This Article will evaluate the impact of the confluence of two factors- gender and the availability of a credit/no-credit grading option- on student performance in Professor Craver's Legal Negotiating course at George Washington University. Our empirical assessment will analyze the results achieved on negotiation exercises and on course papers by the 612 male and female law students who took Professor Craver's course over the past eleven years. Do a greater percentage of female students take the Legal Negotiating course on a credit/no-credit basis, when that option is available, than do their male cohorts? Are the woman students who take the course on a credit/no-credit basis motivated more by a desire to avoid the discomfort associated with overt competition than by a desire to earn an easy two-credit hours in a skills course? If so, the credit/no-credit female students might work as diligently as their graded classmates causing the negotiation exercise and course paper performances of credit/no-credit females to exceed those of credit/no-credit males who may elect the credit/no-credit alternative not to avoid competition, but to guarantee themselves a "credit" with a minimal amount of effort.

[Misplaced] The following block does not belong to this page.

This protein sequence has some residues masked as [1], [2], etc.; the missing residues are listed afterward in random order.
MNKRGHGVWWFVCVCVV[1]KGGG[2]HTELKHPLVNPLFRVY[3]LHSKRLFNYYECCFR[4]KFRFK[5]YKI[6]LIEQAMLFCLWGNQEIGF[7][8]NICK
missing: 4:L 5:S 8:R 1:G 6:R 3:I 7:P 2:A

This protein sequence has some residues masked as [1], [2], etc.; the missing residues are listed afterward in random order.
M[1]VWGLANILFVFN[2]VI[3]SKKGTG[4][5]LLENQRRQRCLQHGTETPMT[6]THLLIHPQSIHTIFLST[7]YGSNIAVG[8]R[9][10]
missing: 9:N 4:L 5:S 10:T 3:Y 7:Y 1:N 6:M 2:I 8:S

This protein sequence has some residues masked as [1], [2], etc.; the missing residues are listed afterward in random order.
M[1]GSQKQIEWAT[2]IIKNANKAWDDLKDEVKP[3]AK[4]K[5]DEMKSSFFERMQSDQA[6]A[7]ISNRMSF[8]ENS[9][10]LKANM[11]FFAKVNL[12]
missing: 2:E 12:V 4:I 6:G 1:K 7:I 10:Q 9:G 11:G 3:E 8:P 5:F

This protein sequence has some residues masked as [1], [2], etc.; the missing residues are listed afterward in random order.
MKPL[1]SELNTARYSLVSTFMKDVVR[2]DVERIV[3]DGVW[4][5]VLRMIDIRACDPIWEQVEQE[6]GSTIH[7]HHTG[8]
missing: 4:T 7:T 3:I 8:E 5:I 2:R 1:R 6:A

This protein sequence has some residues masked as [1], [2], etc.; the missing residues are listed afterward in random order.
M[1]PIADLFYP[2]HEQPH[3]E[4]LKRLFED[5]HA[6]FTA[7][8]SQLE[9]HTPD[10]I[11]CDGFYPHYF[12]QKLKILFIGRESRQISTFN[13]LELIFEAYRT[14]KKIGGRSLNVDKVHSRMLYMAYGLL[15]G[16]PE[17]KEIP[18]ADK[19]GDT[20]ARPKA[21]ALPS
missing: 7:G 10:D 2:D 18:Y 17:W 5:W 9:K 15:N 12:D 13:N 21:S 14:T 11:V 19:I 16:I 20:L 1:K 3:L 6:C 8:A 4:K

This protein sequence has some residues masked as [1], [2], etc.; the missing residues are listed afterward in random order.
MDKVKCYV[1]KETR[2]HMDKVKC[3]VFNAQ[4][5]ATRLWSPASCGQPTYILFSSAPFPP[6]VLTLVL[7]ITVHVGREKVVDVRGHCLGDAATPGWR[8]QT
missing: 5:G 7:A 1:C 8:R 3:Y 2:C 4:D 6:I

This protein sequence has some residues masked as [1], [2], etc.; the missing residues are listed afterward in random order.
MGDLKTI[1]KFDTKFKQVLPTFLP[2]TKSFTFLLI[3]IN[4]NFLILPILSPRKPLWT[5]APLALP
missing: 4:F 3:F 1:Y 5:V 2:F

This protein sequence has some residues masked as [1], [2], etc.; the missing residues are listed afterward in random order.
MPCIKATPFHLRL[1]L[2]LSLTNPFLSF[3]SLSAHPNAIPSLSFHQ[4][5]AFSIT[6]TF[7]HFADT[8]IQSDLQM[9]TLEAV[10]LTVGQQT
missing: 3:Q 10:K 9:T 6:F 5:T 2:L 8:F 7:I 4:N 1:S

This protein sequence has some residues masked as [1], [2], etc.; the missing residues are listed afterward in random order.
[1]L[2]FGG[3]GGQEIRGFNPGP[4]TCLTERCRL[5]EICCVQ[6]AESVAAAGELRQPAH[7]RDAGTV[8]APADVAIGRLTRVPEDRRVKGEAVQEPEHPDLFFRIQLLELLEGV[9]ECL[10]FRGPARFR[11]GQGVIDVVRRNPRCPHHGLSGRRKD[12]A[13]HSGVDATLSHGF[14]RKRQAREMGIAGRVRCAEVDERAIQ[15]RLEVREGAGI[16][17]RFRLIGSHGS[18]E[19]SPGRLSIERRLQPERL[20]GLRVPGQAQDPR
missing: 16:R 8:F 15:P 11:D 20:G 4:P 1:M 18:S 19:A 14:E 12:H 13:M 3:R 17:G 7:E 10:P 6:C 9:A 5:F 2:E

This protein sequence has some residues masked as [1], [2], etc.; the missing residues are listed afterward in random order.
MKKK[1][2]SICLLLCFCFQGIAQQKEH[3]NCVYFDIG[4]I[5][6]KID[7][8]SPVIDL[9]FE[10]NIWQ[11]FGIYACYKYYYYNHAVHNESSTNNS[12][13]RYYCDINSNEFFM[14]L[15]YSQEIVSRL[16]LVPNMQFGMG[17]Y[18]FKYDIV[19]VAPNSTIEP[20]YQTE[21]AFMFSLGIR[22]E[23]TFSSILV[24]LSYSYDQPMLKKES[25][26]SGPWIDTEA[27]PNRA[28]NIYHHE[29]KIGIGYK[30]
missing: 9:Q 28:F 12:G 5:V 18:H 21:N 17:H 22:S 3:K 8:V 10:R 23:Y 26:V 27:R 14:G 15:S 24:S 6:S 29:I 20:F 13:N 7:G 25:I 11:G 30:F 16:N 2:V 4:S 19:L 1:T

Charles B. Craver & David W. Barnes,
Gender, Risk Taking, and Negotiation Performance,
Mich. J. Gender & L.
Available at: http://repository.law.umich.edu/mjgl/vol5/iss2/4